In a recent column I addressed what makes it difficult for students to speak up in peer groups, especially to express opinions different from those that others in the group offer. As I’ve noted before, some columns continue to follow me around, and this one has. Current thinking has me wondering about speaking up in the face of authority, whether to challenge its legitimacy or, more often, simply to question an action taken by an authority.
If it’s challenging for students to speak different perspectives in peer groups, the difficulty of confronting a teacher looms even larger. For the most part, students are respectful. We’ve all had a few who aren’t, but the majority don’t raise objections even when they should. Many of us who’ve engaged in protest bemoan student passivity. On the campus where I taught the administration changed a parking lot convenient to a classroom building from a student to a faculty lot. Students were furious. Lots of them commuted. They complained in class, but when I suggested a “protest” (recounting with only a few embellishments how I’d protested the Vietnam War), they announced they “couldn’t.” “We take classes from faculty who park there. They’d be mad at us and take it out on our grades.” Really?
Even though most students respect their teachers, many faculty have concerns about their authority. New faculty do need to earn it, and for others, given gender or ethnicity, it’s even harder to earn. Experienced faculty fear the loss of authority as well—that nightmare scenario of a class spinning out of control, refusing to follow teacher directives. It can happen, but most of the time the fear overshadows the reality.
I have the same question about challenging authority as I had about speaking up: How do we teach students to question authority and constructively confront it when they need to? Yesterday afternoon, I found an example that illustrates an answer. Imagine the first day of class. The teacher arrives after the students. She’s not smiling, speaks formally, and begins without any introduction. She tells students to turn off their phones and put them away. They are not allowed to use them, and that needs to be clearly understood. Students nod and put their phones away (it is the first day of class).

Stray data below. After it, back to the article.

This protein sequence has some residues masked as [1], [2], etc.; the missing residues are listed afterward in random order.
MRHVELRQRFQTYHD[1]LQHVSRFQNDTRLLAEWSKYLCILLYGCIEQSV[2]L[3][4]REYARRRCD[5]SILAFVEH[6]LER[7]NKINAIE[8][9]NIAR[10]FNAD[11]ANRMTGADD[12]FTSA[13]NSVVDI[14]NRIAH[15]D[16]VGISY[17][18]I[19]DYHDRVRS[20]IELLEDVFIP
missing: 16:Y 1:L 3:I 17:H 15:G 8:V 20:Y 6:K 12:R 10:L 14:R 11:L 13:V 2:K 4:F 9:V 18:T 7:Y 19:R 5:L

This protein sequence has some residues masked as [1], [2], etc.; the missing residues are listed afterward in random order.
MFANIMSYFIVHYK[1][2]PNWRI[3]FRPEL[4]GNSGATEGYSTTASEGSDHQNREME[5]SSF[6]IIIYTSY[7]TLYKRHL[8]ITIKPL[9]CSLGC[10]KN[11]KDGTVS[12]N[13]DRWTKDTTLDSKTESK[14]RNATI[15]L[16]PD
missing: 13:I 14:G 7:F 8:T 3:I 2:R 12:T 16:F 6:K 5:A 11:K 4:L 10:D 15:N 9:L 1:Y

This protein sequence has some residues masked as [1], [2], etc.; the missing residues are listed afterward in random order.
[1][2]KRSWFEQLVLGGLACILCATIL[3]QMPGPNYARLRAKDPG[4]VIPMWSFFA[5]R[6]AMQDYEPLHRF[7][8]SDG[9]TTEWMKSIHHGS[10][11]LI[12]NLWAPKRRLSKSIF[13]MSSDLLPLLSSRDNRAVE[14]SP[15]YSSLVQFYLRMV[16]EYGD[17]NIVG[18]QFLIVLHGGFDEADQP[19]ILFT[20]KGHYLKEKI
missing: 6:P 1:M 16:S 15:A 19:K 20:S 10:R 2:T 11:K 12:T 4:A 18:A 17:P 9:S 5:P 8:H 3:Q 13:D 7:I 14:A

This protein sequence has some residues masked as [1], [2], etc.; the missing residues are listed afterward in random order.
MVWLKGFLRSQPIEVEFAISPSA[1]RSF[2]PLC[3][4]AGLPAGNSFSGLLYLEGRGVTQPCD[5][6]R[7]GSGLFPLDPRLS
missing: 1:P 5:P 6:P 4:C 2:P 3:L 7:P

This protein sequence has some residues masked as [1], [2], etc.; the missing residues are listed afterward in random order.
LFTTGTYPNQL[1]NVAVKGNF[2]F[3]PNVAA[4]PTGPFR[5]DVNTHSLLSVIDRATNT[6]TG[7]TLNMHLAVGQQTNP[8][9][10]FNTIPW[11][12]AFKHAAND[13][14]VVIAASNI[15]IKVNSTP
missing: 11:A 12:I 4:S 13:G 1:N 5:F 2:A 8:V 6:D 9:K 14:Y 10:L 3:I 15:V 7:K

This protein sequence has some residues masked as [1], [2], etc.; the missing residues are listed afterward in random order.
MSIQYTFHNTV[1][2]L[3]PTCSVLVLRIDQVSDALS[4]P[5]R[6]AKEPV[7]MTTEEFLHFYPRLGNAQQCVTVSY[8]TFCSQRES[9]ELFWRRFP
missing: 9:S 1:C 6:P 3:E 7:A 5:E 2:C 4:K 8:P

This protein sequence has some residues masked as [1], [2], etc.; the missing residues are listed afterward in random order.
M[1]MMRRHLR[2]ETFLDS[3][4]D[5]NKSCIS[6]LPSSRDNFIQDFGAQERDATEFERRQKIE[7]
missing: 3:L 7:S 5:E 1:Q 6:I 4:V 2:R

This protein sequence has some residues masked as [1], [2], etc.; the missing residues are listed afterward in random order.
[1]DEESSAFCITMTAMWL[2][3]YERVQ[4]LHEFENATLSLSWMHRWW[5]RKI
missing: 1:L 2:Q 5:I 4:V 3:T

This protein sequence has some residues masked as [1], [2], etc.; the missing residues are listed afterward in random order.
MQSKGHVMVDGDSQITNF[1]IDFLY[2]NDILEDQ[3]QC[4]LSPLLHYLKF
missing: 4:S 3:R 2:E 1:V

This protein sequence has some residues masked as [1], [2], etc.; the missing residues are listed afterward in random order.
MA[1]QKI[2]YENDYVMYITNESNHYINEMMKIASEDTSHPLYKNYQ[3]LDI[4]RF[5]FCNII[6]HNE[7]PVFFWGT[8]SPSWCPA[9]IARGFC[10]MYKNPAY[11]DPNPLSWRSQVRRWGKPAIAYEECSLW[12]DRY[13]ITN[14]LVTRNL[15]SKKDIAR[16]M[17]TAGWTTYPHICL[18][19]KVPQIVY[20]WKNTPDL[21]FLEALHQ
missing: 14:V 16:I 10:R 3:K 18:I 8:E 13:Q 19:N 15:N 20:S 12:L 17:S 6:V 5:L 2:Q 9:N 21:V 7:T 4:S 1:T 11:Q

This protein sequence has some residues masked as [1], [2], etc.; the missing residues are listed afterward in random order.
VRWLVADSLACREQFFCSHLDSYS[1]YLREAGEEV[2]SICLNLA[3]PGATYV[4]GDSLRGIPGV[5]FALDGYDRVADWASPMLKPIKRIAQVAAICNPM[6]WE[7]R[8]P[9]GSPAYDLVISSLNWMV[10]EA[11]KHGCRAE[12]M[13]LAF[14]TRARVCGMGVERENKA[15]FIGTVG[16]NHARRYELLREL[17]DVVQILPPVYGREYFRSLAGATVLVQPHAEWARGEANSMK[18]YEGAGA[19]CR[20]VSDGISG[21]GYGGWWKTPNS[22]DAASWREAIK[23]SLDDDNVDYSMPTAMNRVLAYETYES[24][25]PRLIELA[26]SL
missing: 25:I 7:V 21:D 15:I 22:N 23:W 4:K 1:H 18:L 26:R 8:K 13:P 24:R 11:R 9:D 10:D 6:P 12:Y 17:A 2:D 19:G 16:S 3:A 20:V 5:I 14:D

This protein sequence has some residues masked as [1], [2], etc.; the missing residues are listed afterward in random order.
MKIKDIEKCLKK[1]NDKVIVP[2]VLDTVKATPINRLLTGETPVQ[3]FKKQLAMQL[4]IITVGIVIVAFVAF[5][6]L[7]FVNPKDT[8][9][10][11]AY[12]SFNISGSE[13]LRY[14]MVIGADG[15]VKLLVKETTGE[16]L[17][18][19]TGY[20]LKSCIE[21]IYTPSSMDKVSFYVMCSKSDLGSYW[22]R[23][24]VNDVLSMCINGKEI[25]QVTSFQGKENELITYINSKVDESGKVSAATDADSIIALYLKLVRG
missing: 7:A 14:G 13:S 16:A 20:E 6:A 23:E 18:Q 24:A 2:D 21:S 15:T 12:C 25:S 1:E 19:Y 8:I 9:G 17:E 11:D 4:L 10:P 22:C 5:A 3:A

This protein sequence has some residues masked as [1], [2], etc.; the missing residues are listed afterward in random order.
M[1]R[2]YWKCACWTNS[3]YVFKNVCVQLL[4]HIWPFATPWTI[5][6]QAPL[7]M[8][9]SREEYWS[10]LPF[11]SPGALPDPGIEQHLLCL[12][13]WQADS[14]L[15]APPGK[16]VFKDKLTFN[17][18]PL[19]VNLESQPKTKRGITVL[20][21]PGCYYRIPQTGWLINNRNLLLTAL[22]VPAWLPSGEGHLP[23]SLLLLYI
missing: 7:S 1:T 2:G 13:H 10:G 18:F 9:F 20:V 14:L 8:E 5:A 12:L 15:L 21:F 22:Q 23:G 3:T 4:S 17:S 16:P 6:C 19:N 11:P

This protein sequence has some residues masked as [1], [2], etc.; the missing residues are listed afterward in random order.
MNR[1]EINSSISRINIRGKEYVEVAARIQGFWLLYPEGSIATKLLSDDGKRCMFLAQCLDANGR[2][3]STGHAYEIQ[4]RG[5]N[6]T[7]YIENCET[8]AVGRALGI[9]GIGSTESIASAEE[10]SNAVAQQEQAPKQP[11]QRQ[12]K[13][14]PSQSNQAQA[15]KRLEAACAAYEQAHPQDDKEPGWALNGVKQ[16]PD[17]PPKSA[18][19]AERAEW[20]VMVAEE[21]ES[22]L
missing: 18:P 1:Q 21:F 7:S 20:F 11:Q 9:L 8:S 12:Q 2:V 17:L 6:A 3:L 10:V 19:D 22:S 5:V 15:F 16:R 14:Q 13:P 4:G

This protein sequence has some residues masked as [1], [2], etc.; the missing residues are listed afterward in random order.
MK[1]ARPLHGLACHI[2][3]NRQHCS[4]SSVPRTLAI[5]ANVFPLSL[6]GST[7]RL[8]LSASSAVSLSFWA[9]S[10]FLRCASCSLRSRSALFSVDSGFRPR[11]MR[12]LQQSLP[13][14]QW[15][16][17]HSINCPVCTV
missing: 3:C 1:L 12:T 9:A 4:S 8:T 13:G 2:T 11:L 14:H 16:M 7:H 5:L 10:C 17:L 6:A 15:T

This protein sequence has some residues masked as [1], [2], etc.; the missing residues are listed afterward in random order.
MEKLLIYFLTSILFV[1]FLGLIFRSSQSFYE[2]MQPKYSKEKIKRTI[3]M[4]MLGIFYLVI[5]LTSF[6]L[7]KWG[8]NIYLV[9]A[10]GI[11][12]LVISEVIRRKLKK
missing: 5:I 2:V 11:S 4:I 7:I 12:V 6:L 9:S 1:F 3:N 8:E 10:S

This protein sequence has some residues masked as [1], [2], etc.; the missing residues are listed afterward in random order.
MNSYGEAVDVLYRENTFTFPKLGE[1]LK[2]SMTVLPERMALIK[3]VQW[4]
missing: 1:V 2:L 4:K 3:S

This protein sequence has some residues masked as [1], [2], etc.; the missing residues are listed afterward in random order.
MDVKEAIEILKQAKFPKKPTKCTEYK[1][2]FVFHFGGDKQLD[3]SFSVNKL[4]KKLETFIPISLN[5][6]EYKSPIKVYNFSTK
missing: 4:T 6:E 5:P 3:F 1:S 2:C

At that point, the teacher pulls out her phone and starts scrolling through email, websites, etc. She says nothing. Students look around uncomfortably. If they start making noise, she looks at them sternly. Five minutes pass. Finally, at 10 minutes a student asks, “When will class start?” “In a minute,” she responds, still working her phone. At 15 minutes she puts her phone away, looks up, smiles, and proceeds to go through the syllabus, asking for questions along the way. There’s a round of introductions and then the teacher encourages students to ask questions—anything they’d like to know about her or the course. Students ask about her pets, college major. She keeps asking, “Anything else you’d like to ask?” Finally she prods, “Nobody wants to ask about what happened during the first 15 minutes?”
That no student asked is telling—an indication of just how powerful teacher authority is. Jafar (2021), the faculty member who uses this exercise, writes that her goal is “to challenge the passive student role, shift the typical dynamics in the classroom, and encourage students to see themselves as active participants in their education” (p. 73). She admits that the exercise comes with risks—perhaps larger ones for junior faculty or those whose authority, for reasons of ethnicity or gender, students may question. The exercise might be more appropriate in an upper-division course, although Jafar uses it in an introductory one. She recommends thinking through responses beforehand. Say a student asks whether what’s happening is an experiment. You might respond, “Does it look like one? Please give me a minute to finish up here.” She’s used the activity multiple times, and it makes for rich discussion throughout the course. Students find it a memorable event.
Jafar’s detailed account of the exercise and events surrounding is worth reading. It illustrates how students can learn about their role in the presence of authorities. An activity like this enables teachers to move beyond telling students to speak up, ask questions, and be good educational consumers to powerfully illustrating the need to question authority. The failure to question reinforces the powerlessness of those not in positions of influence. It emboldens those in power to act with impunity, whether they do so in the classroom, on campus, in the community, or on a national stage.
Jafar, A. (2021). The lasting impact of a first impression: An exercise for the first day of class. Teaching Sociology, 49(1), 73–84. https://doi.org/10.1177/0092055X20966709